Clients have asked me: Should I downsize to an adult community? We have quite a few age-restricted communities here in Central Jersey. Basically, residents must be 55 years of age or older and in most townships, adult children must be 19 years of age or older (some municipalities restrict this further) to reside along with their parents. These communities are not right for everyone though. So the answer is: Well it depends!
For my husband and I, the answer was very clear. One year, everything went wrong. The lawn turned yellow (lack of rain), a tree toppled (heavy wind and too much rain that made the roots susceptible to heavy wind), the basement flooded for the first time in 10 years (sump pump failure when power failed). In sum, we started to feel that our house was more of a burden than a home and we wanted some of the relief that active adult living can provide. But moving to an adult community is more than just downsizing. It involves a whole new type of lifestyle that is not for everyone. So here are some questions to ask yourself when considering such a move.
1. Is my vision of a home one where the snow is removed, and the lawn mowed, by someone other than me?
One of the best aspects of adult community living is what many regular condo owners currently enjoy -- living in a development where the lawn is cut regularly, the weeds weeded, and the snow plowed. This is a great advantage but there is sometimes a significant cost as the largest share of the monthly HOA dues dollar in active adult communities is usually the snow removal and landscaping. Many communities don't do as good a job as the residents would like and often the snow is not removed until it reaches a certain level, say 2 inches. Until that time, the homeowners still have to get out the shovels or just wait it out for the snow melt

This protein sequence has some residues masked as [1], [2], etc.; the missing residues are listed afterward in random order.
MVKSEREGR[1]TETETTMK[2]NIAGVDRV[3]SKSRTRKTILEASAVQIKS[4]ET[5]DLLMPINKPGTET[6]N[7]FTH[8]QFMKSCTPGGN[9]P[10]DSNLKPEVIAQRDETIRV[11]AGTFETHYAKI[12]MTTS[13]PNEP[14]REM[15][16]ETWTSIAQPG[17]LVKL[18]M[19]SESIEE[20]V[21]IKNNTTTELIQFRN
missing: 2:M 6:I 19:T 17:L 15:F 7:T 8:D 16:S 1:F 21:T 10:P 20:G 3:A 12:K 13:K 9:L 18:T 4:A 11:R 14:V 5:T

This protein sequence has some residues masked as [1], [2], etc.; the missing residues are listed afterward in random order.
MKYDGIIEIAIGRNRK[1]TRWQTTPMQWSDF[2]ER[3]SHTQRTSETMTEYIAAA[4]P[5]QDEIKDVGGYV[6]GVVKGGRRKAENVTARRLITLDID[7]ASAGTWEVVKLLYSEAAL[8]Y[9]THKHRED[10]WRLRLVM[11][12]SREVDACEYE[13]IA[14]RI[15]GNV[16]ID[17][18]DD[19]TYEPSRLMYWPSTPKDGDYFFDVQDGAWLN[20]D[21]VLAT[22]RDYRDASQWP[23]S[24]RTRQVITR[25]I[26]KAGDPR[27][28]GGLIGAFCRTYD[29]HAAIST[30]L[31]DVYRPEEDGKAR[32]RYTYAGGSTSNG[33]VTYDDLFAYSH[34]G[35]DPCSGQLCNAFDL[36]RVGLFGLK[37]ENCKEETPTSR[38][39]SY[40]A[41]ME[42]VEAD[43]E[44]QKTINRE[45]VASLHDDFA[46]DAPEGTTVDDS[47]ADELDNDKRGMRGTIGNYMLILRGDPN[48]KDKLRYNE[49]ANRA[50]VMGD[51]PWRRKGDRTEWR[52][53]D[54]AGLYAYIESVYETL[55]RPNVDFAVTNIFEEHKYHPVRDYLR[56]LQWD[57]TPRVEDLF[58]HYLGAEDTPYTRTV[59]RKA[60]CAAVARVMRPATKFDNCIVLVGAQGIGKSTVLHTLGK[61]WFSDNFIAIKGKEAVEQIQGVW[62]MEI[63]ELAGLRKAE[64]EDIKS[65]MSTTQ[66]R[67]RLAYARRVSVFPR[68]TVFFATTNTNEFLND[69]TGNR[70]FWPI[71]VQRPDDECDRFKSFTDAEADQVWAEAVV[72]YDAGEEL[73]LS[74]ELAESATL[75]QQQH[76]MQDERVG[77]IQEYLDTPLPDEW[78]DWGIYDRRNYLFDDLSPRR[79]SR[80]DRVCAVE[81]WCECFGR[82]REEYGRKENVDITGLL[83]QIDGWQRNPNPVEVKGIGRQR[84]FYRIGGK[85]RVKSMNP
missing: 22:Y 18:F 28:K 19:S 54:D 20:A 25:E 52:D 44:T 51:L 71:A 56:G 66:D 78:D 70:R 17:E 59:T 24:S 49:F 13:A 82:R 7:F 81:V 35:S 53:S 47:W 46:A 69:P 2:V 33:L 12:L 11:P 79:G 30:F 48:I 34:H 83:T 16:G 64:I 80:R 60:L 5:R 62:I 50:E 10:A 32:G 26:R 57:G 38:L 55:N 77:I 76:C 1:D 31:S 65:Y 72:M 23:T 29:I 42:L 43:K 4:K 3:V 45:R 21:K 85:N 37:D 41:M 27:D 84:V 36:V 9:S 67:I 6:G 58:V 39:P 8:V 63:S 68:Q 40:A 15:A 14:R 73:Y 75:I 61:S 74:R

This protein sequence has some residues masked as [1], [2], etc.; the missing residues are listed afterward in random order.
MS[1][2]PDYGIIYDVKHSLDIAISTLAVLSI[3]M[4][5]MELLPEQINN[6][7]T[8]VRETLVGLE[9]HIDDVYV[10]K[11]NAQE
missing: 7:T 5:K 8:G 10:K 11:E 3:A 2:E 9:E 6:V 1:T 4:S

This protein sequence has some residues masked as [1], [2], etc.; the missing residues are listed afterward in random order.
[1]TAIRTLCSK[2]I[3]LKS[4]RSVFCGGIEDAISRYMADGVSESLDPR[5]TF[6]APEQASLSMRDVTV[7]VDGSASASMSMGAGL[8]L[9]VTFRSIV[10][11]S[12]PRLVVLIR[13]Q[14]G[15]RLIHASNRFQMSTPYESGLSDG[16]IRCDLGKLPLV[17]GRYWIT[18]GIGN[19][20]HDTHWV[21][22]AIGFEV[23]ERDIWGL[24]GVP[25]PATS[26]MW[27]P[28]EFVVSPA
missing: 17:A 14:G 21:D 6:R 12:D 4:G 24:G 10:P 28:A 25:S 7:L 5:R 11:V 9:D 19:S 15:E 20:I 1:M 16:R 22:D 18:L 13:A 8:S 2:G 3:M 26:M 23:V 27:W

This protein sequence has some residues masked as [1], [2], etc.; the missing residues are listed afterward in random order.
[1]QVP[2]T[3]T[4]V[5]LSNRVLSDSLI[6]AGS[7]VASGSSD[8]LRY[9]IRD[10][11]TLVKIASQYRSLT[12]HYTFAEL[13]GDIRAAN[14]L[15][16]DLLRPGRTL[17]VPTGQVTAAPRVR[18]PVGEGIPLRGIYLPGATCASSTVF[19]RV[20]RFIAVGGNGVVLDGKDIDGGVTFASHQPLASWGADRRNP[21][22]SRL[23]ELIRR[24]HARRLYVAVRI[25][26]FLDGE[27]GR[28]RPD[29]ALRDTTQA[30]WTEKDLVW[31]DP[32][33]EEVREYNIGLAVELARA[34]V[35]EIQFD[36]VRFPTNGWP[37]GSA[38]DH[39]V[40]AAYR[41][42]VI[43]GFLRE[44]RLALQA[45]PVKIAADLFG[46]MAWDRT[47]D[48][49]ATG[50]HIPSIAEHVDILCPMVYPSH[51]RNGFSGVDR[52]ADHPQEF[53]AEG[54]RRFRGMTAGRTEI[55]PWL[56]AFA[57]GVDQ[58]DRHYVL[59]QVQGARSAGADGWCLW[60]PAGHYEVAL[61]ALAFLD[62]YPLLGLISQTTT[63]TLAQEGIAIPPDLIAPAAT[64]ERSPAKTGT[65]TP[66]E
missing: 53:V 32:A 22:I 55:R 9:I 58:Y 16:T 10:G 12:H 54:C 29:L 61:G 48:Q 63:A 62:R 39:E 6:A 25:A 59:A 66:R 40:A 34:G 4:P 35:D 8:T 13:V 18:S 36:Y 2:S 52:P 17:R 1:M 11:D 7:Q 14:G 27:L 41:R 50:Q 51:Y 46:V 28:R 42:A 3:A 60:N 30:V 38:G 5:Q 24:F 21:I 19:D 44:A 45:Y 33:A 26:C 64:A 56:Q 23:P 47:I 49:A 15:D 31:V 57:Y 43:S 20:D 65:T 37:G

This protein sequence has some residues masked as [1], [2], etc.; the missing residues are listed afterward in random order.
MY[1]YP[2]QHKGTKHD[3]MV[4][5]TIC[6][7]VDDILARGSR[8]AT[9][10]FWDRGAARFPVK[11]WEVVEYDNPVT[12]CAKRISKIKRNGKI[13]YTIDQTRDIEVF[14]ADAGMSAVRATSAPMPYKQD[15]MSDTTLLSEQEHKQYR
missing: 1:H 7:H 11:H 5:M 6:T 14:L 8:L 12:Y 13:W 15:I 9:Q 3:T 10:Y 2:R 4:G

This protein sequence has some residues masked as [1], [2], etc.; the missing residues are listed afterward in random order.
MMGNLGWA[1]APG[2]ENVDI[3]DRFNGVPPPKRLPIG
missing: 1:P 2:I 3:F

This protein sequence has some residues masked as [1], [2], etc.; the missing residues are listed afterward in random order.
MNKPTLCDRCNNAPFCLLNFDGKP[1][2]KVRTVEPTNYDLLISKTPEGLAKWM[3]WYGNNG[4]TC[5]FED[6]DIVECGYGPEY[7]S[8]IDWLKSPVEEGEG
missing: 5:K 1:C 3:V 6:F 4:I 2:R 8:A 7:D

2. Why do they call these places "Active adult" communities and what if I am not so active?
Don't despair if your idea of a fun Saturday night is watching Saturday Night Live by yourself in your own living room with a TV dinner, while down the street, the Ballroom Dance extravaganza is taking place in the Community Clubhouse. Adult communities have lots of amenities, like huge clubhouses (the photo above), card rooms, fitness centers, sometimes indoor and outdoor swimming pools, tennis courts, even golf courses. But you do not have to partake of any of it. I always tell my clients you can be as "active" or "inactive" as you want to be. In other words, if you are not a social butterfly, it does not necessarily mean that this kind of lifestyle is not for you. You may like using the fitness center once in a while, or the library, but don't like the crowds in the ballroom. Be as social or anti-social as you choose. It is a free society after all.
3. Do I mind living with a lot of rules and regulations?
Again, like condo living, living in an active adult community can be a challenge, especially if you are not accustomed to abiding by community rules. There are lots of rules in these communities: which colors you can paint your home, whether you can put up holiday lights and for how long, how many potted plants you can display in your front yard, whether you can build a patio in your back yard. And many of these communities have architectural committees that you must submit plans to for let's say, a deck or patio or even a storm door installation. This is when neighbors can really get on each other's nerves and when people who have lived in a single family home for the past 30 years may not acclimate so easily. So if you are a rule breaker rather than a rule maker, this lifestyle may not be for you. Remember, associations can impose fines for violations of certain rules and these fines can end up being liens against your home. So make sure you know what you are getting into before you sign the paperwork.
55+ communities are a great alternative in so many ways, but think carefully before you sell all of your lawn implements at the next garage sale. You may still need them for a while! Happy mowing!